A group of residents is suing the U.S. Army Corps of Engineers to try to halt work on the massive drainage project Uptown and have the courts appoint an outside official to oversee what they describe as a “chaotic and out-of-control” undertaking.

The suit is the second this year against agencies involved in the Southeast Louisiana Urban Flood Control Project that complains of damage from construction that has rattled homes and snarled traffic for years as the Corps and the Sewerage & Water Board install the huge drains necessary to handle bigger rain storms.

While the previous suit, brought by the same residents against the Sewerage & Water Board, seeks compensation for damage to homes harmed by vibrations from the project, the new case asks a judge to appoint an official who would force the Corps to proceed in a more careful and orderly way.

The plaintiffs want steps taken to “ensure no further irreparable damages are inflicted upon … historic properties by the unreasonable and reckless work practices currently employed by the contractors on the project.”

The suit, filed last week, alleges that little has been done to mitigate the harm, despite the fact that workers are operating in a historic district.

William Sewell, who lives on Jefferson Avenue and is one of the plaintiffs, said trucks have been moving along the corridor on a regular basis, and sometimes as many as seven pieces of heavy equipment have been working outside his house at a time. That’s led to what the suit describes as “earthquake-like” vibrations that have cracked walls, bricks and tiles and knocked down and shattered antique and irreplaceable china, Sewell said.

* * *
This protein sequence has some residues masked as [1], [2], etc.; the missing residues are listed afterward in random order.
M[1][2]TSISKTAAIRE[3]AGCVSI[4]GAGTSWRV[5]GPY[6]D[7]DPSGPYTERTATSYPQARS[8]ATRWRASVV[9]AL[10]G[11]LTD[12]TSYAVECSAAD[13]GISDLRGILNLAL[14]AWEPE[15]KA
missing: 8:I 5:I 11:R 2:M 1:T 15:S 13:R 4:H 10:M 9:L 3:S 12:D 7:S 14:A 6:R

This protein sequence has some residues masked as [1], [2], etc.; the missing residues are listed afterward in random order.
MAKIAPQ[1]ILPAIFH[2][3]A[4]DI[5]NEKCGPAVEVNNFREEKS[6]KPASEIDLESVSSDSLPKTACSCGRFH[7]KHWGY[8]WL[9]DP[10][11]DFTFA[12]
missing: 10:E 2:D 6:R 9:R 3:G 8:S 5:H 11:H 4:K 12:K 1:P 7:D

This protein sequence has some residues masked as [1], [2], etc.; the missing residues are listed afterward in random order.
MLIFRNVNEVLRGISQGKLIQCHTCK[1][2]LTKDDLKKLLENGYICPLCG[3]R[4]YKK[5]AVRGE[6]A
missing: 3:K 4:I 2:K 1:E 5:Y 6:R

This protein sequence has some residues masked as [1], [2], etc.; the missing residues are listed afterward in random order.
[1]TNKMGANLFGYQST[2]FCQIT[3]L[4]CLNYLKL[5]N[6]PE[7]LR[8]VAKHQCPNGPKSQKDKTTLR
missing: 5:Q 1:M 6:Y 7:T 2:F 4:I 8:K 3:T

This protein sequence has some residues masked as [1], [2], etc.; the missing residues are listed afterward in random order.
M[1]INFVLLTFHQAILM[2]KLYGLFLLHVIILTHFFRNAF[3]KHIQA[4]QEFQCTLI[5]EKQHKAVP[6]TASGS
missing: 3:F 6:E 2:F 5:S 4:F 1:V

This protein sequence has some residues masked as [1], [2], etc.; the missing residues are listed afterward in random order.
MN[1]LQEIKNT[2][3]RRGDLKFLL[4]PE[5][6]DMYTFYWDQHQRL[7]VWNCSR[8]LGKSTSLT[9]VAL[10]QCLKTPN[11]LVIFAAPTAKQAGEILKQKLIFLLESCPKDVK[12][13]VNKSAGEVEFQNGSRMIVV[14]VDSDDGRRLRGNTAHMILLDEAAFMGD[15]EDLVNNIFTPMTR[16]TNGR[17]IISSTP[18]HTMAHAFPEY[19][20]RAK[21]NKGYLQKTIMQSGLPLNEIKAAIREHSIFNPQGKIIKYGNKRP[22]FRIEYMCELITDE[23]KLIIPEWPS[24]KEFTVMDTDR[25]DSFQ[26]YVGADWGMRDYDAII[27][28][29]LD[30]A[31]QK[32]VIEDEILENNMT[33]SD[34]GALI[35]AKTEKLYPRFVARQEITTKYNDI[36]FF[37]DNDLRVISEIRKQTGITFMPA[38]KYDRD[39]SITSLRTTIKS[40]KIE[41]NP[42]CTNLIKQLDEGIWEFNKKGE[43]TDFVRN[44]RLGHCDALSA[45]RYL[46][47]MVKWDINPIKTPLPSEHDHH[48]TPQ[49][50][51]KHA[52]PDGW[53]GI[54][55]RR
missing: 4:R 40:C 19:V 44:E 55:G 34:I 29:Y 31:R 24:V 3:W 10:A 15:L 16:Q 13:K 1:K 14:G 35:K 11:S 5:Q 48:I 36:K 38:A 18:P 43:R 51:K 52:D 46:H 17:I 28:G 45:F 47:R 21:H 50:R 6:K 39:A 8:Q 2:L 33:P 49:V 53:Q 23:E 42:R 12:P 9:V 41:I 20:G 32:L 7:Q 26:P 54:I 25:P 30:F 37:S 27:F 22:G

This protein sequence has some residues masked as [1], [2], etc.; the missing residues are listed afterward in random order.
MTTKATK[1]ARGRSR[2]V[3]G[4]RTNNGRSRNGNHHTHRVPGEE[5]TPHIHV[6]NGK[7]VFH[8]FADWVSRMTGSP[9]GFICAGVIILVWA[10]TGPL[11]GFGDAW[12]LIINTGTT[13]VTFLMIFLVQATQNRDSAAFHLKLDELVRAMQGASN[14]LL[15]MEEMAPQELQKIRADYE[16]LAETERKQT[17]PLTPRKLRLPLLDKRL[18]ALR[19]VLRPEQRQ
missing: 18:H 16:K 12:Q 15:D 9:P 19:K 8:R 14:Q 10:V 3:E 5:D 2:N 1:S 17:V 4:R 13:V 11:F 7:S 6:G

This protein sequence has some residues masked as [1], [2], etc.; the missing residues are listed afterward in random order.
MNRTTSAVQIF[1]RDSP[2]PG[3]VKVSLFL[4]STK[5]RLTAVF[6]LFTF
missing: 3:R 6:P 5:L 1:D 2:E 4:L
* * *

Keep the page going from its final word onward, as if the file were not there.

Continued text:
“They’re way over time from the point of view of when they were supposed to be finished. It looks like they’re going to be one or two years late at least,” Sewell said. “Of course, that’s misery when this stuff is going on in front of your house.”

A Corps spokesman said the agency does not comment on pending litigation.

The drainage work, commonly known as SELA, stems from severe flooding in 1995. It aims to ensure the region’s drainage system can handle levels of rainfall that have a 1-in-10 chance of occurring in any given year.

In New Orleans, the most extensive work has been focused Uptown, as the Corps upgrades culverts beneath major arteries such as Napoleon and Jefferson avenues.

While acknowledging the importance of the project, the suit alleges the Corps has been haphazard in its oversight of the work, doing little to minimize the damage to homes or to tamp down dust and dirt kicked up by equipment.

“No matter what you’re trying to do, it gets on everything,” Sewell said.

The suit seeks a temporary injunction to keep the work from proceeding while the case is ongoing and calls on the court to appoint an independent official to oversee the Corps’ implementation of a plan to reduce the damage and inconvenience.

The case may proceed in tandem with the suit filed this summer against the water board, which, as the local agency working on the project, does not enjoy the same breadth of immunity as the Corps does for the consequences of its work.

For Sewell, who served as a top official in the city’s Public Works Department under former Mayors Marc Morial and Ray Nagin, there’s a bit of irony to getting involved with a suit against a major construction project.

“When I was with the city, I used to try to defend or explain these kinds of things that were going on,” Sewell said. “Now I find I can’t defend them.”

Follow Jeff Adelson on Twitter, @jadelson.